13. The Bait and Switch

Teases you with the promise of a great story but instead gets sidetracked with related but unimportant details. “So we landed in [the city], got in a van and rode out to join the teen camp that was starting the next day. 10 days later, we took part in the English camp. The time at the camp definitely got us back into life here quickly.”

The problem here isn’t that they are telling us about this great camp, but that they actually aren’t telling us about it at all. Something fascinating probably happened between when you rode a van and when you returned to normal life, so focus on that.

Now, I understand that there are special situations where a newsletter like those above would be appropriate. But those should be the exception to the rule, not common practice.

If you found yourself on the list, never fear! There are a few, simple solutions to help you help your newsletters.

Know your audience. Think about what they want to read and what kind of knowledge they do or do not have about where you are serving. Think about what questions they have and answer them. Treat them as a partner in ministry.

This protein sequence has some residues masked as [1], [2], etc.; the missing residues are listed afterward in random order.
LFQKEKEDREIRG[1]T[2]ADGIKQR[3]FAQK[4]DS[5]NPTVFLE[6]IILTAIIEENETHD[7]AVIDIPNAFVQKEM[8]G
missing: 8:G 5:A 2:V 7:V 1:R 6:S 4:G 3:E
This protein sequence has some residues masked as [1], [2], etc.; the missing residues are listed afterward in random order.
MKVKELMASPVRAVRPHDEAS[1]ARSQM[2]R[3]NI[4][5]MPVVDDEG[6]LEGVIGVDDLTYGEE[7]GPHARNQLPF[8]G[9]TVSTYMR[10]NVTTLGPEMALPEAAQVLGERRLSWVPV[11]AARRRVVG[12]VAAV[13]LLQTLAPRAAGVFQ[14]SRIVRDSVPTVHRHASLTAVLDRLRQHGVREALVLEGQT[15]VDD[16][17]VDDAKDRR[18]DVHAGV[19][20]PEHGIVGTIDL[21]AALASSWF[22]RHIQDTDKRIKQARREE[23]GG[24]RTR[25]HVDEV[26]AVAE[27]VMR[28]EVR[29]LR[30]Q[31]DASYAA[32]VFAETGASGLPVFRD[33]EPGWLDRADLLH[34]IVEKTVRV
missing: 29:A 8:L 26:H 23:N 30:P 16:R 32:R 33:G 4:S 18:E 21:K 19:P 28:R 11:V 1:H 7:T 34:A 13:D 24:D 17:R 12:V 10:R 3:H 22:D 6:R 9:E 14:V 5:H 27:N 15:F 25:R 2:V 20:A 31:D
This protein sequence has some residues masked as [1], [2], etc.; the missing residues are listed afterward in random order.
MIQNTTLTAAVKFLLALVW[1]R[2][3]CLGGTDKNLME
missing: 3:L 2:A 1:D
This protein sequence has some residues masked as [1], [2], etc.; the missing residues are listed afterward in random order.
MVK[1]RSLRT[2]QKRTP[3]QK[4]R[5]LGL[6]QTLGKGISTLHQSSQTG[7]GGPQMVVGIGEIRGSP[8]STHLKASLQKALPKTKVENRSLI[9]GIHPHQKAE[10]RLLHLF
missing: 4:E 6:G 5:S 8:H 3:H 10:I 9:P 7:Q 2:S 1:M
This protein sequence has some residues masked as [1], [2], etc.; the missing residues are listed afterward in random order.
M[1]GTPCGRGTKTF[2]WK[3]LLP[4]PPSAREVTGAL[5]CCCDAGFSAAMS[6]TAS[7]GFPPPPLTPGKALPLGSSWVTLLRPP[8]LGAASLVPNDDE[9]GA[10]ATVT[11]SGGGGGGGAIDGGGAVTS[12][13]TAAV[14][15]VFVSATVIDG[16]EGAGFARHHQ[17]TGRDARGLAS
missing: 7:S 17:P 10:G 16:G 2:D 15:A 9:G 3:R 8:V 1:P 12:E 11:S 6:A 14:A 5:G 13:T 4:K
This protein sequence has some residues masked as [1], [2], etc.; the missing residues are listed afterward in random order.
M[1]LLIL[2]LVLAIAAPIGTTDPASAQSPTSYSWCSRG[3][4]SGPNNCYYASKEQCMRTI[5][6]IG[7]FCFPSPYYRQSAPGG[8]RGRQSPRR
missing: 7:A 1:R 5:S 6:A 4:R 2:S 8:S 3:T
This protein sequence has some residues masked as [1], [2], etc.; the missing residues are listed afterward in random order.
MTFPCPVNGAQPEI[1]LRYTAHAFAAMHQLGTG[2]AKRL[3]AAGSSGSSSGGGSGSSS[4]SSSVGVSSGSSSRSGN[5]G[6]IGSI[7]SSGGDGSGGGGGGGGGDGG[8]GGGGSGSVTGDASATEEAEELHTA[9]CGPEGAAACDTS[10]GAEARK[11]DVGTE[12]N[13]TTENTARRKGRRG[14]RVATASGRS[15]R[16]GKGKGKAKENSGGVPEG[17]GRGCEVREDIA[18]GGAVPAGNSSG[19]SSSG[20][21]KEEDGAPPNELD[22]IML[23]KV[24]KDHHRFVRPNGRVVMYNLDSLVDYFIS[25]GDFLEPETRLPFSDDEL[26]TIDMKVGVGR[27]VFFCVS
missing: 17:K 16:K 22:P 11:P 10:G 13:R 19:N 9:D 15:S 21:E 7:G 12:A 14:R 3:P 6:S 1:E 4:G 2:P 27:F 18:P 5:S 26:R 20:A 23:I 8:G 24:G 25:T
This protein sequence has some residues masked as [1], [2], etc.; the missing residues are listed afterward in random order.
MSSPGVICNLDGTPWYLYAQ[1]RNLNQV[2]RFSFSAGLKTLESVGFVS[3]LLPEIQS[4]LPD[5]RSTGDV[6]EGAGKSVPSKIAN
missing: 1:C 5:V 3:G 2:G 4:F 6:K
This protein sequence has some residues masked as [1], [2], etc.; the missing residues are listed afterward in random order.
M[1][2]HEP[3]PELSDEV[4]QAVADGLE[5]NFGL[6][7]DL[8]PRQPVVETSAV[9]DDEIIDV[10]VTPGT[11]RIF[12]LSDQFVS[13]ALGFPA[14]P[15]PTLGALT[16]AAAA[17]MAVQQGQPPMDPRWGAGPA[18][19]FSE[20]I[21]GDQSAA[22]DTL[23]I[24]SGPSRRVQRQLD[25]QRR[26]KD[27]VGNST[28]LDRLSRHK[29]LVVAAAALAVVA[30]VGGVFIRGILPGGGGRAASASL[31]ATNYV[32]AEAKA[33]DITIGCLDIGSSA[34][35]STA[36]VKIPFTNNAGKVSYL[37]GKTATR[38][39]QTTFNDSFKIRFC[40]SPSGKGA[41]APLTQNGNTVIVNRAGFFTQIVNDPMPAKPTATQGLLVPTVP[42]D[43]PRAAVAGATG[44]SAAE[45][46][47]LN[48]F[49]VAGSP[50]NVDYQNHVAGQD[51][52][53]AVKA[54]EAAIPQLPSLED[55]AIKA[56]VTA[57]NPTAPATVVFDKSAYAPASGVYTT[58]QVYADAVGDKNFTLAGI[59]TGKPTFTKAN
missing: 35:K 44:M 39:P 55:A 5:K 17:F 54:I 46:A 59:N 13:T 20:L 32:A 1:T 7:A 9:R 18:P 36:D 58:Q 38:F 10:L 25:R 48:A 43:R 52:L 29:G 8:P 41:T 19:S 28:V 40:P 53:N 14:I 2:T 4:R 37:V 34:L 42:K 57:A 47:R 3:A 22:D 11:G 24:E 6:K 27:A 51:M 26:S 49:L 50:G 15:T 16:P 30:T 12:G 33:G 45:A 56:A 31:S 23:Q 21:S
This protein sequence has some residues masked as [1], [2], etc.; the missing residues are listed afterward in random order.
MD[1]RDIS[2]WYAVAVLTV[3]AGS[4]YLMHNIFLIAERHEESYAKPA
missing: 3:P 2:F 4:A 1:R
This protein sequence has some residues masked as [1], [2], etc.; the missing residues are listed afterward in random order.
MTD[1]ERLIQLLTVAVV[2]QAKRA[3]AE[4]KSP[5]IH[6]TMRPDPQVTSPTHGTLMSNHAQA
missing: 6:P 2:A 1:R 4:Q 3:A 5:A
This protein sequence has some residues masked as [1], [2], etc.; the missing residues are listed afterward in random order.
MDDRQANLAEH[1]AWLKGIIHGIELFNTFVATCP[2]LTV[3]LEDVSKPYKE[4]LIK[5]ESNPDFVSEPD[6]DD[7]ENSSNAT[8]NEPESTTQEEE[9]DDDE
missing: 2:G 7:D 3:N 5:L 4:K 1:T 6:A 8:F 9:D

Focus on ministry. Don’t just tell us what you do. Show us with a story. And keep ministry stories front and center — don’t bury them at the end of the newsletter.

Stay balanced. Support updates, family news and cultural tidbits are great when kept in balance. Don’t let them take over the entire newsletter.

Write regularly. Be consistent in sending out your newsletter. Regular, short updates are better than once a year, long updates.

Vent only to close friends. Everyone struggles sometimes. Your newsletter is not the right place to hash it out. Find some people you can talk to and pour your heart out to them. Then when it comes to your newsletter, you can still keep your supporters informed, but they don’t need to know all the details.

I know you have wonderful stories to tell, and I am anxious to read them. Hopefully, these suggestions will help your audience find, read and connect with those stories so they can engage more fully in your ministry.


Looking for more great newsletter tips? Check out our two-part crash course on how to write and design missionary newsletters





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About the author

Amy Walters
Amy Walters